Thoughts: Parts of the rhum work swimmingly. The balance is a bit off, and overall, I felt it had many points of similarity with the 1975, with a few marked deviations too. What this says to me is that no matter which era (or where) Bally rhums were made in, there is an awesome dedication to consistency over the decades. The Bally 1960 would not be out of place on today's shelves, and it would surely be better than many.

Review by "Serge" Score: 92

This one’s got the large ‘D’ on the label, so that’s before 1990 if I’m not mistaken. Yeah, yet another smart invention by our friendly French bureaucrats ;-)

Nose: heeeyyy! A Jamaican smuggled into Martinique? This is as phenolic, mineral, smoky, and mentholy as rhum can be, and there’s even a little camphor. Beyond that, we find some furniture polish, anti-rust paint, our friends the olives (both black and green), and just, well, bandages and embrocations, old-Laphroaig-style. Bah-dah-boom.

Palate: superlative. We could leave it at that, but I thought you might want to know that there’s plenty of liquorice, an avalanche of bananas and papayas, quite a few olives, a touch of asphalt, and the most brilliant earthiness that can be found on, well, Earth. All that is coated with some coffee liqueur and just a drop of walnut wine (perhaps). Or wouldn’t that rather be pecans?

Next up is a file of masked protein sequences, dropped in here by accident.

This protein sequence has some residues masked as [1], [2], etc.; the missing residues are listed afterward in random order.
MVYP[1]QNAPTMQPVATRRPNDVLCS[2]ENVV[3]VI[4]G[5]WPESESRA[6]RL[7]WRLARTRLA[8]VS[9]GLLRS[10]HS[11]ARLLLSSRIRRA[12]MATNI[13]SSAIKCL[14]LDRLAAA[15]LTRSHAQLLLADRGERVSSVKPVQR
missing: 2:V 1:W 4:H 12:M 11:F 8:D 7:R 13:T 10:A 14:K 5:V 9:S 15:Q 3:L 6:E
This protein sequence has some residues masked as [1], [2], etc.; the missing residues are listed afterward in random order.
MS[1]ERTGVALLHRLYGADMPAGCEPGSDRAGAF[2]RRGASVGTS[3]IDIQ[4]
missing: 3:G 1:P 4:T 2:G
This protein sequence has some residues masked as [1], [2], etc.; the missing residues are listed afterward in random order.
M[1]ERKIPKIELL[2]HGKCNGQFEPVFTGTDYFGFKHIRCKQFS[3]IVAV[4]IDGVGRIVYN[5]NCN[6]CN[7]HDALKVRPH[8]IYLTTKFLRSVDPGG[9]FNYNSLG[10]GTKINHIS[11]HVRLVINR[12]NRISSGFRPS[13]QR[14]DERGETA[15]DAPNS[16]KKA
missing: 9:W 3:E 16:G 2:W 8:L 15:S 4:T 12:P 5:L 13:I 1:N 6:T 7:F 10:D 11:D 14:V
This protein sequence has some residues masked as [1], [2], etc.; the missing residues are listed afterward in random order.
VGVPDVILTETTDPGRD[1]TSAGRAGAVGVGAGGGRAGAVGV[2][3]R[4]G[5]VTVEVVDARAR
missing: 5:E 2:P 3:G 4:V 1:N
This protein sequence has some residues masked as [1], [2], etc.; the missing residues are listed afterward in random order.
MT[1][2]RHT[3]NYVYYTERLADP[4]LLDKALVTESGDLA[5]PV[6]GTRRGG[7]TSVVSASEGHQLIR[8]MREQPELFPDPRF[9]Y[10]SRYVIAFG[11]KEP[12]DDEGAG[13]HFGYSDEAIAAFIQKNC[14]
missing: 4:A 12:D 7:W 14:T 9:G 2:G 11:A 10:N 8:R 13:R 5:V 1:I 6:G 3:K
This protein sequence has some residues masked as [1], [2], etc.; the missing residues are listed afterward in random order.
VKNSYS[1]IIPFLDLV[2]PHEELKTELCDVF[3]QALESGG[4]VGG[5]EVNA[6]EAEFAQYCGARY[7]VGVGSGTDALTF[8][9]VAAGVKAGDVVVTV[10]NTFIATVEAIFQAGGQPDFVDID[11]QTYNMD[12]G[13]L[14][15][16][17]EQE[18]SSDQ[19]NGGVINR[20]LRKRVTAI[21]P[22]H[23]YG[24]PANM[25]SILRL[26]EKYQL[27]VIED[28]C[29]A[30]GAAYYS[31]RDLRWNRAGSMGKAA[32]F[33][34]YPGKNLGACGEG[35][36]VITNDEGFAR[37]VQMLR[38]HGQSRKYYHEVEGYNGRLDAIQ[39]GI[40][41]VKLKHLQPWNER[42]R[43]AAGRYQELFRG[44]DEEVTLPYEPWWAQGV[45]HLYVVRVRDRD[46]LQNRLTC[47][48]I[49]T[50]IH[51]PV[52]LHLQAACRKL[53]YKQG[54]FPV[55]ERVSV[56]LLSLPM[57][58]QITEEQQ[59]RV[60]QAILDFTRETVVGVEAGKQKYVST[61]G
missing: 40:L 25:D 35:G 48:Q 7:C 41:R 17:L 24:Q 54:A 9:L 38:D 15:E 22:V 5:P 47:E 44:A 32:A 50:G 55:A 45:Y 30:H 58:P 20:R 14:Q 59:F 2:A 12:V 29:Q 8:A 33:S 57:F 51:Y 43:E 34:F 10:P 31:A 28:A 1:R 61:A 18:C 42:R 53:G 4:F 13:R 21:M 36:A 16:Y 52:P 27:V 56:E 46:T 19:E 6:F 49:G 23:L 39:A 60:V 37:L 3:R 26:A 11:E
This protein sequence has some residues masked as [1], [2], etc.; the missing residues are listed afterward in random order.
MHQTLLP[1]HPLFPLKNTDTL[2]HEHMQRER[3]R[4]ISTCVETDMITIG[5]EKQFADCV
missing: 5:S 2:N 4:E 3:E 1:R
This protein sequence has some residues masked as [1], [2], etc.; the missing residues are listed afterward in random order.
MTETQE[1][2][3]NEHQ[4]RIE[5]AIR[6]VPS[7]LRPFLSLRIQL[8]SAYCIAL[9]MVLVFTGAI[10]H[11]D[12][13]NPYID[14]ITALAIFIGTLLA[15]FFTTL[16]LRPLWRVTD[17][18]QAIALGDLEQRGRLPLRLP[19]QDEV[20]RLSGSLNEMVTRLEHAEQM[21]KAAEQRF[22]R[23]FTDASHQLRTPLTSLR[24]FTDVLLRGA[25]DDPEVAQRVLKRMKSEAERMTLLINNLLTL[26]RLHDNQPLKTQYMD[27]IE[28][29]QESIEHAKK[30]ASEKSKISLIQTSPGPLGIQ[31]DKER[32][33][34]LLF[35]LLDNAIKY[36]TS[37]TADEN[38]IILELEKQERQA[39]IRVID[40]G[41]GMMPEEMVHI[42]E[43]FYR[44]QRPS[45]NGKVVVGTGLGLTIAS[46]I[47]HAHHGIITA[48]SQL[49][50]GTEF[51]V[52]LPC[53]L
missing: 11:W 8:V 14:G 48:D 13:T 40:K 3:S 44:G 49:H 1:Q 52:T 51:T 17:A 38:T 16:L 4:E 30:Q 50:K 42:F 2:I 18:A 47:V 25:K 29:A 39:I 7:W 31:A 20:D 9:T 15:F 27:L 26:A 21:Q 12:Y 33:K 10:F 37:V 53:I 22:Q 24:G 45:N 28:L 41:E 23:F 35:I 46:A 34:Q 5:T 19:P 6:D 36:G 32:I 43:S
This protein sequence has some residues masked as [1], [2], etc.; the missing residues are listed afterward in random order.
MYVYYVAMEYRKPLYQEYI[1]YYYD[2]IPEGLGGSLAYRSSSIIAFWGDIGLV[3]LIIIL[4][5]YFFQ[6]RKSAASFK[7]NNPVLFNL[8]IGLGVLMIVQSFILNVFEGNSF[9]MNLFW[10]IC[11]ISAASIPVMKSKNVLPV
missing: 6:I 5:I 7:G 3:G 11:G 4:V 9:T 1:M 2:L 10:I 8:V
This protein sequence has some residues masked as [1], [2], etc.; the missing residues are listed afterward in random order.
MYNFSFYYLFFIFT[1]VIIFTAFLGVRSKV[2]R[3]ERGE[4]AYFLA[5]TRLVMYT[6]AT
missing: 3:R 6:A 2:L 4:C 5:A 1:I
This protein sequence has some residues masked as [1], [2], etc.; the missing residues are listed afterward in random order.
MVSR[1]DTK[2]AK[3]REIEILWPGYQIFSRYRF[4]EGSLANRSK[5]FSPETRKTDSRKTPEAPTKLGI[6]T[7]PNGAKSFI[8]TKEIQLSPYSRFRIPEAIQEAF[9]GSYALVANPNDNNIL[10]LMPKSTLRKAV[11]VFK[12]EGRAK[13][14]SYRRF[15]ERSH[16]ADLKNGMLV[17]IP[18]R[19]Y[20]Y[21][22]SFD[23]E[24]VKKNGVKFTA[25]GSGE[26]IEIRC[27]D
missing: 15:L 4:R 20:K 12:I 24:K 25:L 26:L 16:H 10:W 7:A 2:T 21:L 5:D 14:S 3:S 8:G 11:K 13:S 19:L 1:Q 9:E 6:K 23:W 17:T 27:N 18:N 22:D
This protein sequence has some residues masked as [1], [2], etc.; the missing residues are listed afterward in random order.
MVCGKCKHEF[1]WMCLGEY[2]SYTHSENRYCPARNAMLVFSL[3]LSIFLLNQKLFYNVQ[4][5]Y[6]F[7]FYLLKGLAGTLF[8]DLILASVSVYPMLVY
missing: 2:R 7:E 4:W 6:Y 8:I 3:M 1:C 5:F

Finish: not the longest of them all, but the complexity is fabulous. Many many dried tropical fruits, plus quite some strong liquorice. Great tarry feeling in the aftertaste, ala Port Ellen. Yep.

Thoughts: one exceptional rhum agricole. What’s totally impressive is the balance and the cleanliness, while many old tropical-aged rums/rhums can become a little too oaky. No so here, this one goes straight into my personal Pantheon of Rum. Excuse me? Is that because of the vintage, you ask? Of course not!

Review by "Cyril" Score: 91

importé par l'italien Sarzi Amade

Nose: robe acajou, cuivrée un nez une nouvelle fois sur le végétal sec (artichaut, navet, olive), mais aussi le minéral et les fruits (secs) et les épices, légèrement piquant et droit. Les 45° semblent ressortir plus qu'à l'accoutumée. Le repos apporte de la réglisse et un fin caramel, mais aussi de la menthe et des senteurs... de peinture ?